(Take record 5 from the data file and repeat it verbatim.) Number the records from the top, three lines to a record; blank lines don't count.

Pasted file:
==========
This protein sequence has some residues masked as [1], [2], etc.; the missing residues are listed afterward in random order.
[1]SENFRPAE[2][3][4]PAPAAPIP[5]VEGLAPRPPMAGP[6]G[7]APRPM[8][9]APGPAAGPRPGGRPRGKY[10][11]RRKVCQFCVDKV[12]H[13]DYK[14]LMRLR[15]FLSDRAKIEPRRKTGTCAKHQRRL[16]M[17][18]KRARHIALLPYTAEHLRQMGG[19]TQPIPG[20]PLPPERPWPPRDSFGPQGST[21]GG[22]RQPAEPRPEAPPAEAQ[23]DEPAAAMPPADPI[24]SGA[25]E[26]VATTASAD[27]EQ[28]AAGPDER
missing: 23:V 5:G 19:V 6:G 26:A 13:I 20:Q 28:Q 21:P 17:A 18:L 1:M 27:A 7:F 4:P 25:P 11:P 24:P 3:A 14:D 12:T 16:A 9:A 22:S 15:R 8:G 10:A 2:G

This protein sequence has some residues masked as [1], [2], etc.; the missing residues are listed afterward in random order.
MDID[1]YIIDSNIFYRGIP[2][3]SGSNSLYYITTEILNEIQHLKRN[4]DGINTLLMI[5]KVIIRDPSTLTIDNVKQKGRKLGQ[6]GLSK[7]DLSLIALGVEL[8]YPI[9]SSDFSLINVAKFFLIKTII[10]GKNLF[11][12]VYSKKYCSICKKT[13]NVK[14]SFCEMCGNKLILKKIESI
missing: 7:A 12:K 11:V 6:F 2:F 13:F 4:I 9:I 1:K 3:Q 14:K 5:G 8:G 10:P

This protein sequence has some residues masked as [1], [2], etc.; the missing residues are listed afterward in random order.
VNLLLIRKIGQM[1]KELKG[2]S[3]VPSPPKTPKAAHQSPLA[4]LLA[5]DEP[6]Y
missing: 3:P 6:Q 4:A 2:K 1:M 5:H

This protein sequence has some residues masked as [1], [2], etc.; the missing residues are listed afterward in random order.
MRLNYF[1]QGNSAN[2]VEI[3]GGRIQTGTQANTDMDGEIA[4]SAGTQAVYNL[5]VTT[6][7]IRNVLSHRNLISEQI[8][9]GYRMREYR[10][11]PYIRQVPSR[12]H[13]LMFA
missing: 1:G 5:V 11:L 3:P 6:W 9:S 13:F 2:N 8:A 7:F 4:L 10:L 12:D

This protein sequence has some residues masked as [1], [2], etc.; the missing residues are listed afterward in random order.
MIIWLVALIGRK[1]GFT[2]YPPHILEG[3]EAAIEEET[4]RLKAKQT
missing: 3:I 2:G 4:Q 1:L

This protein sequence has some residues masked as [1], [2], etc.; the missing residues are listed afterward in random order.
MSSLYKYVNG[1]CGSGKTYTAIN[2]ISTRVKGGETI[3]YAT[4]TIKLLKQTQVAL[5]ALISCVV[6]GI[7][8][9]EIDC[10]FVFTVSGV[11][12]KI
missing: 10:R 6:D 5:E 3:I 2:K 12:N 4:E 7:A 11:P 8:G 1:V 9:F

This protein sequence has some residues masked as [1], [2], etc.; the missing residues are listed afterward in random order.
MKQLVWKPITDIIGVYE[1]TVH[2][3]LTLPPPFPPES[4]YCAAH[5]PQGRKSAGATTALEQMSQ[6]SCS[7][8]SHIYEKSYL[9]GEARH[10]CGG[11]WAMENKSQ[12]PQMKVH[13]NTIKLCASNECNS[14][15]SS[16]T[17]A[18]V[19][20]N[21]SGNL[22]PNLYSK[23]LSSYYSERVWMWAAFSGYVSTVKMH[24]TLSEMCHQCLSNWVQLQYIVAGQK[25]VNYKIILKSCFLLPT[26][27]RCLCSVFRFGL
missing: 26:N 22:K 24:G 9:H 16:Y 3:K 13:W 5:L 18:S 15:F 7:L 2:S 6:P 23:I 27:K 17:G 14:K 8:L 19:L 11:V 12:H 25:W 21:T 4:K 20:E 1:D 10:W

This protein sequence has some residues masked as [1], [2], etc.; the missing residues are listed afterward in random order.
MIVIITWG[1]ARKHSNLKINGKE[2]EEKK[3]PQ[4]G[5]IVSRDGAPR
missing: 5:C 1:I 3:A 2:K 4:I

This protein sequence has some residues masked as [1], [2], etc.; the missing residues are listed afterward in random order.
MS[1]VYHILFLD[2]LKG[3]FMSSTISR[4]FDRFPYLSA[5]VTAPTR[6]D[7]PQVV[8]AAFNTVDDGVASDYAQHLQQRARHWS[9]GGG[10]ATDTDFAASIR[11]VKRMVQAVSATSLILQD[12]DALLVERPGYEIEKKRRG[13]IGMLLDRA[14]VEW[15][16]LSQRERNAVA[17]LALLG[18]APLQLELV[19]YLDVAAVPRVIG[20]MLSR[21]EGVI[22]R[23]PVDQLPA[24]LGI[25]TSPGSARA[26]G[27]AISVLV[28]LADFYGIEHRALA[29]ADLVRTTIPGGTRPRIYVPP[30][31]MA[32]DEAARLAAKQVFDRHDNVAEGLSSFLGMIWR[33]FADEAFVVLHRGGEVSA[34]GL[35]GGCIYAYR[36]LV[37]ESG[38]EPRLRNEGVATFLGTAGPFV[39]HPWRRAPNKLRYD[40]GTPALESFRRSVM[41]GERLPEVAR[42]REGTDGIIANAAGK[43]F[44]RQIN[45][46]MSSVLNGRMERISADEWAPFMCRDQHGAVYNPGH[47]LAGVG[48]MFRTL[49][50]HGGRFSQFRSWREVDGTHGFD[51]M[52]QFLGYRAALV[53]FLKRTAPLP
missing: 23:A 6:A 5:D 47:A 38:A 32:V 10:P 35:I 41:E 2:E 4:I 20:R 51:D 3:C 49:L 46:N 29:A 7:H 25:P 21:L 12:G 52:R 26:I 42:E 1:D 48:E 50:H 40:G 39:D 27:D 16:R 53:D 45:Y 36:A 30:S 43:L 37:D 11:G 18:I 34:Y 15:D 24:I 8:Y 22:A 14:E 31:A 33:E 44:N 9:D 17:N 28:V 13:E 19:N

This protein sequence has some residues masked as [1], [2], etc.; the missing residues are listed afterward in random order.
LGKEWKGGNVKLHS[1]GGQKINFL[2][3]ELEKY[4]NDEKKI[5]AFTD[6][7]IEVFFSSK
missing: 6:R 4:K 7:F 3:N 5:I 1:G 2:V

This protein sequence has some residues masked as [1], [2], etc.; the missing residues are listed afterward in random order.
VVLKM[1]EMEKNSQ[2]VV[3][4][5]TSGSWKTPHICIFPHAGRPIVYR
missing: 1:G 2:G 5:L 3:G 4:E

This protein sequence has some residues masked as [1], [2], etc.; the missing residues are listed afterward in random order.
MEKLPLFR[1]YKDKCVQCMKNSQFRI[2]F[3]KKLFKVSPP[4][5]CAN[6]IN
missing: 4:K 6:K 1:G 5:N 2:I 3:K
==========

This protein sequence has some residues masked as [1], [2], etc.; the missing residues are listed afterward in random order.
MIIWLVALIGRK[1]GFT[2]YPPHILEG[3]EAAIEEET[4]RLKAKQT
missing: 3:I 2:G 4:Q 1:L